Like managed funds, Air Asia will most likely say they do not do this because not all passengers will need to access baggage services and therefore will not incur this cost similar to the managed fund world with investors on 0% marginal tax rates.  The trick for investors is to make sure they get a full picture of the tax liabilities they are likely to incur on their funds.  It can make a huge difference to what you actually receive.

 

The two fund providers that we prefer - Dimensional Fund Advisors and Vanguard both give investors and prospective investors performance details after tax covering all of the different marginal tax rates.  They both have good reason in doing do as they use investment strategies that try to reduce turnover and the realisation of gains as income for investors.  We believe this is another part of the story that makes these funds the basis of a successful investment outcome.

 

Please drop us a line if you would like to know more about the impact of tax on fund performance.

 

Regards,

 

Scott Keefer

Posted by: Scott Keefer AT 05:46 am   |  Permalink   |  Email
Monday, November 05 2007

Scott Francis has published an article in Alan Kohler's Eureka Report entitled - 'Shot in the dark'.  In this article Scott looks at the usefulness or otherwise of stock recommendations made to investors.  He particularly looks at two studies highlighting that broker recommendations underperformed.  Click here to be taken to the article.

Posted by: Scott Keefer AT 01:52 am   |  Permalink   |  Email
Thursday, November 01 2007

I have to point out some bias in this blog up front.  I hate 'white collar' crime.  I think that it is often understated - however whether you take money from people through straight theft, or through so called 'white collar crime', it has the same impact on the victims.

Consider the crooks selling fake investment schemes.  The impact that has on their victims is no different to theft - and the perpertrators of such theft should be dealt with harshley.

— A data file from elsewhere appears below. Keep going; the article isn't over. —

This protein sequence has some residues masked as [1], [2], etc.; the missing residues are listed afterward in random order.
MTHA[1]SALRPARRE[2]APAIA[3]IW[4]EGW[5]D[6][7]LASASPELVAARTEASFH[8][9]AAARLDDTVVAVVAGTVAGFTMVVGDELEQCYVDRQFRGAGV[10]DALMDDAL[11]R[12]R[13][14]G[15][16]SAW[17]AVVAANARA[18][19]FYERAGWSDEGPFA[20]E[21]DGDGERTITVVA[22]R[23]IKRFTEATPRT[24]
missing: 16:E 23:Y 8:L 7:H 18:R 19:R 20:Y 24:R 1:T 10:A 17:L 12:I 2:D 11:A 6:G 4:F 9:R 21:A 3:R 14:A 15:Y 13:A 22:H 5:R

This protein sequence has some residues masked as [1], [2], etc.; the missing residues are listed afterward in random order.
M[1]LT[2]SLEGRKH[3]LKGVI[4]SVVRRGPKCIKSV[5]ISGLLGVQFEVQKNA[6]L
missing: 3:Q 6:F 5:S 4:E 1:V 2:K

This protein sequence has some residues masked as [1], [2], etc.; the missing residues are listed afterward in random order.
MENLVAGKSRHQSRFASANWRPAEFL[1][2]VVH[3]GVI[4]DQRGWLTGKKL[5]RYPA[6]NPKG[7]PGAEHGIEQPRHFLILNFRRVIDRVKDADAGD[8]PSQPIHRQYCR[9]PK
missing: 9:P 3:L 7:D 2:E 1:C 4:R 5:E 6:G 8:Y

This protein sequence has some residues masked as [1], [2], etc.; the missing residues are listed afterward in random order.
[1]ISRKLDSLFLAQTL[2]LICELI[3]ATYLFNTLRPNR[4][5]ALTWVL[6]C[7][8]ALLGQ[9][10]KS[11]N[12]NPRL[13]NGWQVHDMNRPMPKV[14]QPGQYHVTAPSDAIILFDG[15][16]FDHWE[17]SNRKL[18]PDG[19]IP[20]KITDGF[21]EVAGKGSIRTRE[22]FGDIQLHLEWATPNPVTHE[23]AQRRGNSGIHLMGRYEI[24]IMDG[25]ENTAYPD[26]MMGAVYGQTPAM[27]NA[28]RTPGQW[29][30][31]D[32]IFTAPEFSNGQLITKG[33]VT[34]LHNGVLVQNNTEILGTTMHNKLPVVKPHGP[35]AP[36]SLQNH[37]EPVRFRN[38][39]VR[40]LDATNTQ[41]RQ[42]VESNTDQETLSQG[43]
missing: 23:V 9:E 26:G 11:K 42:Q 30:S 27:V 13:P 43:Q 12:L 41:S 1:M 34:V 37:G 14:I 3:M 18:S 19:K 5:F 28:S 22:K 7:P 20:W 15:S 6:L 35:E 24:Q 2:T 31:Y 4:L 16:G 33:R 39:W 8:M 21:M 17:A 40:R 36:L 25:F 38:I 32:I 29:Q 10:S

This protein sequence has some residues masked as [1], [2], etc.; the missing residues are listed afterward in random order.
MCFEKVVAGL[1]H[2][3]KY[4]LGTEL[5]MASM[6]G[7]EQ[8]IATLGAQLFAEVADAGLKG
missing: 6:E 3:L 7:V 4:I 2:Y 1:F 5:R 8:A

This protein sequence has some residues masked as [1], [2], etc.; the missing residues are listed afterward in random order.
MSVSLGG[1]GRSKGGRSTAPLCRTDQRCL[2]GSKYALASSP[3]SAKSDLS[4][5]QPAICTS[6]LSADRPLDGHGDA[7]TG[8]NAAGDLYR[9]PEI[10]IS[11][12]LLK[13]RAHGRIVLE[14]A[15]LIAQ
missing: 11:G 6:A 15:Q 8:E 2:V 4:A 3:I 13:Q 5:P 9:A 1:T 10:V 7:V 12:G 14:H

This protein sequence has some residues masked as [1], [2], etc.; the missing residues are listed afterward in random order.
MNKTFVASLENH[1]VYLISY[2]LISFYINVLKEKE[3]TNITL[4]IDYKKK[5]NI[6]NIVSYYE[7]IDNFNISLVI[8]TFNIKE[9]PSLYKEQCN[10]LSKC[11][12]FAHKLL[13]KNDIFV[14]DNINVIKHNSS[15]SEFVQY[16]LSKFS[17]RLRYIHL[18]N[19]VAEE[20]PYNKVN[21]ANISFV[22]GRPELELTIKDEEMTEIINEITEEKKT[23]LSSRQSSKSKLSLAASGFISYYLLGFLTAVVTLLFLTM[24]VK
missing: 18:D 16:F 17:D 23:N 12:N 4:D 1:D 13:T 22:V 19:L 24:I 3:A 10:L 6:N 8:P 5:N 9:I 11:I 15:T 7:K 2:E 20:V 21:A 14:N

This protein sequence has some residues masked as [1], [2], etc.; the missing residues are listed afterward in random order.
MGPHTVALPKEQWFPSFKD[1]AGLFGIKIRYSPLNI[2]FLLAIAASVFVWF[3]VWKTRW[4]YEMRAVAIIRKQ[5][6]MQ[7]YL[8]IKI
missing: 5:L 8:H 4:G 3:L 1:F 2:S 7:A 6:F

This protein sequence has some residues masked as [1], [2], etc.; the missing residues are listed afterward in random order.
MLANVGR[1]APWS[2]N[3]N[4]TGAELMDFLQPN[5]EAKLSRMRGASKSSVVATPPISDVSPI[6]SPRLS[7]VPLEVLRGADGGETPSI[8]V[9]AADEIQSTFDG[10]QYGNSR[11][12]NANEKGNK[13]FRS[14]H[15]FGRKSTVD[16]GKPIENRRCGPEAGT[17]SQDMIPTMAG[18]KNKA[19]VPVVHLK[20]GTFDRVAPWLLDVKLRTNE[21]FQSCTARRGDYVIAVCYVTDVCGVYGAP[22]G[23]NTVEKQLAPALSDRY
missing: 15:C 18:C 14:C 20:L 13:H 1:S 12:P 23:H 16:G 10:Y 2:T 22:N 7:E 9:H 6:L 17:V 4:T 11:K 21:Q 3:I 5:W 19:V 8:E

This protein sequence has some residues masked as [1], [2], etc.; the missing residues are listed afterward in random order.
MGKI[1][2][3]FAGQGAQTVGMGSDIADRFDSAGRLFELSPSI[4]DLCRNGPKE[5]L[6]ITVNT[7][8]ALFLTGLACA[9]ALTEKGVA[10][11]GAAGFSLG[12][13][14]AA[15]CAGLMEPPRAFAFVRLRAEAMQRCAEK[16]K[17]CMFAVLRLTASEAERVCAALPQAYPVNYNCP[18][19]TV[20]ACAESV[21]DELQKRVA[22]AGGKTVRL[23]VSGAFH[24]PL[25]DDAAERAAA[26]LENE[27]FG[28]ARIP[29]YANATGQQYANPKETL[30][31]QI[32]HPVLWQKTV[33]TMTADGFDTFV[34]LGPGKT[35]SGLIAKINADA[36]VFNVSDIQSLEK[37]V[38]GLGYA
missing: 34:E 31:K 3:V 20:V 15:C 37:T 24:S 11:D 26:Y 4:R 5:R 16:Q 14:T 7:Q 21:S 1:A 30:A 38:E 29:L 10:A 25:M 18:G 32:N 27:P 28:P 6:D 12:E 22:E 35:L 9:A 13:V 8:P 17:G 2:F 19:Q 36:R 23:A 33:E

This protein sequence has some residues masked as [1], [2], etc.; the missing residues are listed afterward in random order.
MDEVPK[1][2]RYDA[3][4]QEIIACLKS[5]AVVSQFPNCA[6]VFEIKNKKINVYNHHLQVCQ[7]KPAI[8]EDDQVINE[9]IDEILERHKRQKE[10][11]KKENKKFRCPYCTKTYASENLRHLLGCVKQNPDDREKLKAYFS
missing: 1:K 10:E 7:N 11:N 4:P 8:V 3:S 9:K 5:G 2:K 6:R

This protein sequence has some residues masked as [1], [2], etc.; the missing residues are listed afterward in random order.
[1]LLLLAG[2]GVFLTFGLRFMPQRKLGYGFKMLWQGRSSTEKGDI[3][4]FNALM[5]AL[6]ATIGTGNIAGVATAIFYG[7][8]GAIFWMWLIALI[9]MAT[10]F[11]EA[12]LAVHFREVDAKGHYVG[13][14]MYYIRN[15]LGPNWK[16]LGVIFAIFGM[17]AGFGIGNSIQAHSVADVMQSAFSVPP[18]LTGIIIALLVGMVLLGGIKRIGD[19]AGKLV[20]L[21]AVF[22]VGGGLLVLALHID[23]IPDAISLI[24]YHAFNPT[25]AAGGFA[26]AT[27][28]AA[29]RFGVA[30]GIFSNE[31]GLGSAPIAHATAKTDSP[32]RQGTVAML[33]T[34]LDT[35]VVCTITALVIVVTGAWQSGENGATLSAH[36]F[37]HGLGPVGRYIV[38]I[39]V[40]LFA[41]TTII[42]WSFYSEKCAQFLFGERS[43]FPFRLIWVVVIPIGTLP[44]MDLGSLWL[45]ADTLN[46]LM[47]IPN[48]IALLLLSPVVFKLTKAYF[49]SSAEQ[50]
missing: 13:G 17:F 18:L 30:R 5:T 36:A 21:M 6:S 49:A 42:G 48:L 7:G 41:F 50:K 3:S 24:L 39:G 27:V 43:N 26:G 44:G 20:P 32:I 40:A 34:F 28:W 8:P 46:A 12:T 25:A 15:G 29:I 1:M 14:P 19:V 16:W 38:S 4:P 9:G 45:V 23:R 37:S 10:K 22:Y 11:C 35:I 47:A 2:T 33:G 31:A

So to today's announcement that Richard Pratt has only been dealt a fine for price fixing in the cardboard market.

As consumers, we all use carboard.  From pizza's to new computers each of us was impacted by the price fixing between Visi and Amcor.  Let's try and put a figure on this.  The Australian cardboard market has two basic players, and is worth about $2 billion a year.  Let's assume that the price fixing ran for three years - although it almost certainly ran for longer.  If the price fixing allowed them to overcharge by 5%, that means that Visi and Amcor would be benefiting to the tune of $100 million a year in extra revenue - or $300 million over three years.  That is $15 for every man woman and child in Australia.  So what were the total fines for this price fixing? - $38 million. 

Amcor and Visi have fixed prices, stolen $300 million from Australian consumers and businesses and been fined less than $38 million.  Good work if you can get it.

(PS - there is a $700 million class action against Visi and Amcor for damages, so our $300 million estimate even looks a bit conservative).

Posted by: Scott Francis AT 07:49 pm   |  Permalink   |  Email